“The wicked flee though no one pursues.”
True Grit is the story of Mattie Ross, a 14 year old girl living in the old west. Her father has just been murdered by a hired man named Cheney and Mattie is not about to let him get away with it. As the narrator of the story Mattie states:
“No doubt Chaney fancies himself scot-free. But he was wrong. You must pay for everything in this world, one way or another. There is nothing free except the grace of God.”
Throughout the story Mattie relies on her courage and her wits to overcome the many obstacles in her path. Mattie never looses her resolve, even when those with her decide they must give up and go home, but what does it matter in the end? Mattie’s moment of victory is the same moment in which she is terribly wounded and nearly looses her life. Just as she never physically recovers from the wound she receives that day, she does not psychologically recover either. As recorded in the book on which the movie is based, Mattie grows up to be a successful banker, but she takes on a steely demeanor and she has failed to form any meaningful relationships in the 25 years since her adventure. Her last friends were the Marshal and Texas Ranger who help her track Cheney but the day he is found is the last day she sees either of them.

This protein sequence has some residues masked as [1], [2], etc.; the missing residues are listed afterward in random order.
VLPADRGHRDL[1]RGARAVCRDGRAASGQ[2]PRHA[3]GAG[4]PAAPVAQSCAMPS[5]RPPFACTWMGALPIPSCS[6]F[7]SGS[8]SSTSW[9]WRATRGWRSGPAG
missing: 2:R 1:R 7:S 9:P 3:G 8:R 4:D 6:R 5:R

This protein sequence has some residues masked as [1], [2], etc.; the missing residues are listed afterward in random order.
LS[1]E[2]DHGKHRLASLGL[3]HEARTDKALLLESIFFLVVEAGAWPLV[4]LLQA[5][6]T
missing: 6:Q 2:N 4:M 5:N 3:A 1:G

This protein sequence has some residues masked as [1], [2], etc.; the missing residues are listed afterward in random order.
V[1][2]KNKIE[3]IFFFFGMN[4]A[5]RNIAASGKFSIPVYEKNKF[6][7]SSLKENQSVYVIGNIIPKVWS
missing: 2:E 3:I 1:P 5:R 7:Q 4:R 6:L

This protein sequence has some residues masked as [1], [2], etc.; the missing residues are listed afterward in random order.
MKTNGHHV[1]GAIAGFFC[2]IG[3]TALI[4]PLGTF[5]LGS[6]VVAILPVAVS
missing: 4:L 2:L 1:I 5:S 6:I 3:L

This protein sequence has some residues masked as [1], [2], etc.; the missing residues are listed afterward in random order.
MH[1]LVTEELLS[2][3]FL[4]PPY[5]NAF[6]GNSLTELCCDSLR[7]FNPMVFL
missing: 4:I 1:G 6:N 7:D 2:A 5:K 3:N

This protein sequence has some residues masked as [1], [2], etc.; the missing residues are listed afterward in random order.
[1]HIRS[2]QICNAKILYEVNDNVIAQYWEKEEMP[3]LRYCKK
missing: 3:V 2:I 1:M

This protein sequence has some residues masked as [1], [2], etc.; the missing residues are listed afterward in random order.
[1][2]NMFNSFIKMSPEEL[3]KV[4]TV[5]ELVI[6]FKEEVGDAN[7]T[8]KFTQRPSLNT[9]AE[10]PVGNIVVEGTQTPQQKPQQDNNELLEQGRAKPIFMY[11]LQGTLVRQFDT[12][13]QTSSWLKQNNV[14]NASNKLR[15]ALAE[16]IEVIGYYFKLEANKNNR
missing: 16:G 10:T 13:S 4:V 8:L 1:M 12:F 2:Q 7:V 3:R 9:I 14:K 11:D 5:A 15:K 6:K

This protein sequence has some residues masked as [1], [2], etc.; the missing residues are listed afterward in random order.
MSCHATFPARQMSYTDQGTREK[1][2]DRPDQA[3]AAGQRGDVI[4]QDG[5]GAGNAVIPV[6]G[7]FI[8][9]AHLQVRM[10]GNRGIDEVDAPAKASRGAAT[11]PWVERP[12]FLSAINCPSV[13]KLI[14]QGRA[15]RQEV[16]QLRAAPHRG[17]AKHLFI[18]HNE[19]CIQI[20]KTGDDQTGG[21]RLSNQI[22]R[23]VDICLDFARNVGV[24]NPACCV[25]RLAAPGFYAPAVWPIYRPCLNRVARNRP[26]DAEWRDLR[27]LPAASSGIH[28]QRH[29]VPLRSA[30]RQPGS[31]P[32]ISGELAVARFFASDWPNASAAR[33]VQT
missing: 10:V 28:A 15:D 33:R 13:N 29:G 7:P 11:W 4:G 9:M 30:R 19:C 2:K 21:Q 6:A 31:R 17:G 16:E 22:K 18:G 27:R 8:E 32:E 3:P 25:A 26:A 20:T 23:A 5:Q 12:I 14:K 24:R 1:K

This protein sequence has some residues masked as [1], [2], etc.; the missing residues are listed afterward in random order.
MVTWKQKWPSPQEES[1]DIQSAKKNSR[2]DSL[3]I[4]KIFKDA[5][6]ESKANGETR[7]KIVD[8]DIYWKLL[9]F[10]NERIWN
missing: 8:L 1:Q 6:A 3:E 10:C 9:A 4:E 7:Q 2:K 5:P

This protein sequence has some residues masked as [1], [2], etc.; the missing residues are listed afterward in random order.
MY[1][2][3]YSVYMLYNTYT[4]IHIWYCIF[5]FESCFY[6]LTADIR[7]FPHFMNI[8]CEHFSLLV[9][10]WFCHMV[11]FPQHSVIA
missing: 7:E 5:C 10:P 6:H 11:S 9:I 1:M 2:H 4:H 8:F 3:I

Though Mattie accomplished her goal and later moved on to the tasks of adulthood, her life is far from whole. She has just barely lived through some hard experiences and in the 25 years that follow, most of her love has drained away. I am reminded of our class discussion about whether or not the Bible is enough to help clients achieve mental health. It is clear to me that the Bible is the only thing that could move Mattie to a healthy mental state. The world cries for retribution but the Bible offers love and Mattie was sorely in need of it. Only by responding to the love God shows us could Mattie learn to offer forgiveness to those who wronged her and fight the cold bitterness which threatened to overwhelm her life.